Infoscience

Journal article

Networked Slepian-Wolf: Theory, Algorithms and Scaling Laws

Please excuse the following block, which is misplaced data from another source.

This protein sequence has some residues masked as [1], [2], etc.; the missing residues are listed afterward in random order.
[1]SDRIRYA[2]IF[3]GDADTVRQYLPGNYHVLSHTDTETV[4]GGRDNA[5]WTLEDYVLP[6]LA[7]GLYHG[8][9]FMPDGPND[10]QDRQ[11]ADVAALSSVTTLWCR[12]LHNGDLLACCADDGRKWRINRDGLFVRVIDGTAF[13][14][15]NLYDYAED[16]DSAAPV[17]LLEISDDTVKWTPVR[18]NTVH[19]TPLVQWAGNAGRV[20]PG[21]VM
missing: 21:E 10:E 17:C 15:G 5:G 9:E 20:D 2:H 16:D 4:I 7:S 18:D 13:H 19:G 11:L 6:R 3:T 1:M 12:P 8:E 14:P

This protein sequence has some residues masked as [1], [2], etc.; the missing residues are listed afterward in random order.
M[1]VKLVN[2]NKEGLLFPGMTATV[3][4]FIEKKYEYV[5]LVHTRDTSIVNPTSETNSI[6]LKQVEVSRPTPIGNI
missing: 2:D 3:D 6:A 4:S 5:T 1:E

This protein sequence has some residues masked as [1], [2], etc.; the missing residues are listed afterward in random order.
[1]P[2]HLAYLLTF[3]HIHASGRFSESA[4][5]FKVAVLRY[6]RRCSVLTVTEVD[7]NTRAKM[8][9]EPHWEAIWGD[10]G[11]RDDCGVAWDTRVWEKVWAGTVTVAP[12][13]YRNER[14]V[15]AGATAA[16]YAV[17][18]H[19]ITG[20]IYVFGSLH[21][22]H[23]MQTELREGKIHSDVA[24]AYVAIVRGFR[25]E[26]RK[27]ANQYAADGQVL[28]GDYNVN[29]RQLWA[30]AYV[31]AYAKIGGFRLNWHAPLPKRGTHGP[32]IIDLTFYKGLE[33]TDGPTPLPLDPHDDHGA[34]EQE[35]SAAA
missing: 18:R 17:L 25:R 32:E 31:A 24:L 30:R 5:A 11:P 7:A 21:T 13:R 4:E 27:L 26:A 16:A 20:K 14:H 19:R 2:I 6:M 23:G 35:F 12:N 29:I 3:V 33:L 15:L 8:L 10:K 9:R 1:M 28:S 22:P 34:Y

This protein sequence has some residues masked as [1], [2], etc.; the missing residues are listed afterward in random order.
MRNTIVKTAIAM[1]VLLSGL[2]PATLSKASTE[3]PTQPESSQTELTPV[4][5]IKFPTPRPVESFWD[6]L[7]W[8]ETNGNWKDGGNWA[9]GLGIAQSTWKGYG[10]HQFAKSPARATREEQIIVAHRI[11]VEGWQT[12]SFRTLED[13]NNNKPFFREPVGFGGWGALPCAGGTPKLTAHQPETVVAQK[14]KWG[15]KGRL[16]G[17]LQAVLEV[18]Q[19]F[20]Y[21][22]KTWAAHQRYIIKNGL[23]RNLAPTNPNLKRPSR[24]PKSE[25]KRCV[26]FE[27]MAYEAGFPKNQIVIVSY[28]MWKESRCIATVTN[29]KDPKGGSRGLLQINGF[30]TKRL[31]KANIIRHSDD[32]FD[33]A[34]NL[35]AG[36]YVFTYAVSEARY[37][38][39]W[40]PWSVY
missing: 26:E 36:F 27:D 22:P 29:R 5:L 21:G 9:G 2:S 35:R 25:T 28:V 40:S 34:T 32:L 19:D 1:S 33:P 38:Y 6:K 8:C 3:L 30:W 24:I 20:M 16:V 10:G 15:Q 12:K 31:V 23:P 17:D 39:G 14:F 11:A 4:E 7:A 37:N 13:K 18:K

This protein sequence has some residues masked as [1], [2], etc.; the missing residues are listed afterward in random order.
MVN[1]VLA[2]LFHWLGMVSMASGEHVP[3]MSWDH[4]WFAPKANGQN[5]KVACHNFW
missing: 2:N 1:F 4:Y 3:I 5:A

Consider a set of correlated sources located at the nodes of a network, and a set of sinks that are the destinations for some of the sources. The minimization of cost functions which are the product of a function of the rate and a function of the path weight is considered, for both the data-gathering scenario, which is relevant in sensor networks, and general traffic matrices, relevant for general networks. The minimization is achieved by jointly optimizing a) the transmission structure, which is shown to consist in general of a superposition of trees, and b) the rate allocation across the source nodes, which is done by Slepian-Wolf coding. The overall minimization can be achieved in two concatenated steps. First, the optimal transmission structure is found, which in general amounts to finding a Steiner tree, and second, the optimal rate allocation is obtained by solving an optimization problem with cost weights determined by the given optimal transmission structure, and with linear constraints given by the Slepian-Wolf rate region. For the case of data gathering, the optimal transmission structure is fully characterized and a closed-form solution for the optimal rate allocation is provided. For the general case of an arbitrary traffic matrix, the problem of finding the optimal transmission structure is NP-complete. For large networks, in some simplified scenarios, the total costs associated with Slepian-Wolf coding and explicit communication (conditional encoding based on explicitly communicated side information) are compared. Finally, the design of decentralized algorithms for the optimal rate allocation is analyzed.

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